Eftpos gets Square as battle for mobile payments escalates

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Eftpos gets Square as battle for mobile payments escalates

Domestic tap dance ups pressure on transit.

Mobile tradies and small businesses seeking to bypass steep credit card fees extracted by bank-owned payments terminals have scored a significant victory, with challenger payments provider Square revealing it has now ported eftpos functionality to its Australian machines.

Made official on Monday, the tie-up between Twitter founder Jack Dorsey’s global payments play Australia’s 30-something electronic payments scheme opens the door for millions of people holding everyday bank payment cards fitted with contactless functionality to avoid the dreaded Amex.

While it might seem like an incremental retrofit, the realpolitik of the eftpos-Squarer hook-up is actually way bigger.

It means an untapped army of smaller merchants – think dog washers, craft brewers, market stallers and school fetes – can now get payments functionality over the counter from Officeworks as opposed to signing-up to a bank’s merchant services contract and bypass credit cards.

Payments industry estimates put Square’s current terminal fleet at around 150,000 units in Australia, a number that has irked many merchant services providers because of its rapid growth over the last two years.

A big factor in the take-up has been the speed with which ABN holders can get up and running because the Square NFC reader, which plugs into a smartphone, has been sold over the counter at Bunnings and Officeworks.

It’s also a come-from-behind effort for eftpos which had lagged the pack in terms of NFC payments, a situation its managing director Stephen Benton is insistent has changed.

“Over the past four years, eftpos Tap & Pay capability has been rolled out to around 30 million cards and 900,000 point of sale terminals across Australia,” Benton said.

 “The addition of eftpos functionality to Square devices is a win for millions of Australian eftpos chip cardholders and for Square’s merchants,” Benton said.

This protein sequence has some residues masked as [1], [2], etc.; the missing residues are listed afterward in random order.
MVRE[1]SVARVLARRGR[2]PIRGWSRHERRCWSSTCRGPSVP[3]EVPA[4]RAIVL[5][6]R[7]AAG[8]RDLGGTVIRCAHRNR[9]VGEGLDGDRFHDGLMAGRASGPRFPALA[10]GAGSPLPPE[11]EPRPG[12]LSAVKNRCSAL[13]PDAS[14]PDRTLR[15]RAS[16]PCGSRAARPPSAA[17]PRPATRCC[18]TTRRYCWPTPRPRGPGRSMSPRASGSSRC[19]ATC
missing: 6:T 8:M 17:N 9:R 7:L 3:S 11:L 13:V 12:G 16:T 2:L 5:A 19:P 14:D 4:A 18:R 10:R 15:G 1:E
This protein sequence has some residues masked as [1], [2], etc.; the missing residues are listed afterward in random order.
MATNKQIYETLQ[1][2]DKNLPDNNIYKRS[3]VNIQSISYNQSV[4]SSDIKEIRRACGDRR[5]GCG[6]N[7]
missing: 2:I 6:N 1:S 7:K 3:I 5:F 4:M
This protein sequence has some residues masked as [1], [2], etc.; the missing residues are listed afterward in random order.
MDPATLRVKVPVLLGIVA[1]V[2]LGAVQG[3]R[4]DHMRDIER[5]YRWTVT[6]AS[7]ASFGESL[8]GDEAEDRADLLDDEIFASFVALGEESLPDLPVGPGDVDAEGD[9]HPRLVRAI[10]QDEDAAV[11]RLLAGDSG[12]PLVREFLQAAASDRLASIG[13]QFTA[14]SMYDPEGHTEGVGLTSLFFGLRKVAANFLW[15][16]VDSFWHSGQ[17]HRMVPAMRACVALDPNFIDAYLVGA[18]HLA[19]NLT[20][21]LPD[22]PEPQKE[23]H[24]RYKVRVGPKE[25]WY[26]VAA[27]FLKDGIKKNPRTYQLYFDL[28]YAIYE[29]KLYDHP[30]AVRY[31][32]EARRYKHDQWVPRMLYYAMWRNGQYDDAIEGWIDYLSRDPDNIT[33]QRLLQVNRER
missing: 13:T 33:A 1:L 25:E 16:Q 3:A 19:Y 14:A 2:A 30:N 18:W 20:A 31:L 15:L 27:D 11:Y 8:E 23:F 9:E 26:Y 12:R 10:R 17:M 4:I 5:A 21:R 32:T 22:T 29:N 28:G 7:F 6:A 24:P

“Australian consumers can now select eftpos CHQ or SAV [cheque and savings accounts], and tap eftpos contactless enabled cards when they shop at these businesses, with added benefits such as the ability to track their bank balances in real time.”

However the NFC deal also raises questions about equity of access for non-credit card related contactless payments for services like public transit and parking, where the likes of Visa and Mastercard have dominated in recent years.

The addition of open loop contactless payments to Transport for NSW’s ferry and light rail services notably omitted eftpos, a situation the domestic scheme is known to be trying to address.

Square’s acceptance of eftpos is certain to increase pressure on transit authorities to do the same sooner rather than later rather than relying solely on international providers, especially when most tourists come within Australia.

 “Square has seen exceptional growth over the past two years with more businesses joining our platform every day,” Square’s Australian managing director Ben Pfisterer said.

“We have been humbled by the support we have received from Australia's business community, so we know they will appreciate being able to accept eftpos cards, especially during the busy holiday shopping period.”

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